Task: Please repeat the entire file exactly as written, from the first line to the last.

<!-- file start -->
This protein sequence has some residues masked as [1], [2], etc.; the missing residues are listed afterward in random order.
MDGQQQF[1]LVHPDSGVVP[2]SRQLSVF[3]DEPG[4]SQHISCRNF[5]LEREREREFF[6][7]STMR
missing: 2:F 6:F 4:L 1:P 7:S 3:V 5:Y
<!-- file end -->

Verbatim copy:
This protein sequence has some residues masked as [1], [2], etc.; the missing residues are listed afterward in random order.
MDGQQQF[1]LVHPDSGVVP[2]SRQLSVF[3]DEPG[4]SQHISCRNF[5]LEREREREFF[6][7]STMR
missing: 2:F 6:F 4:L 1:P 7:S 3:V 5:Y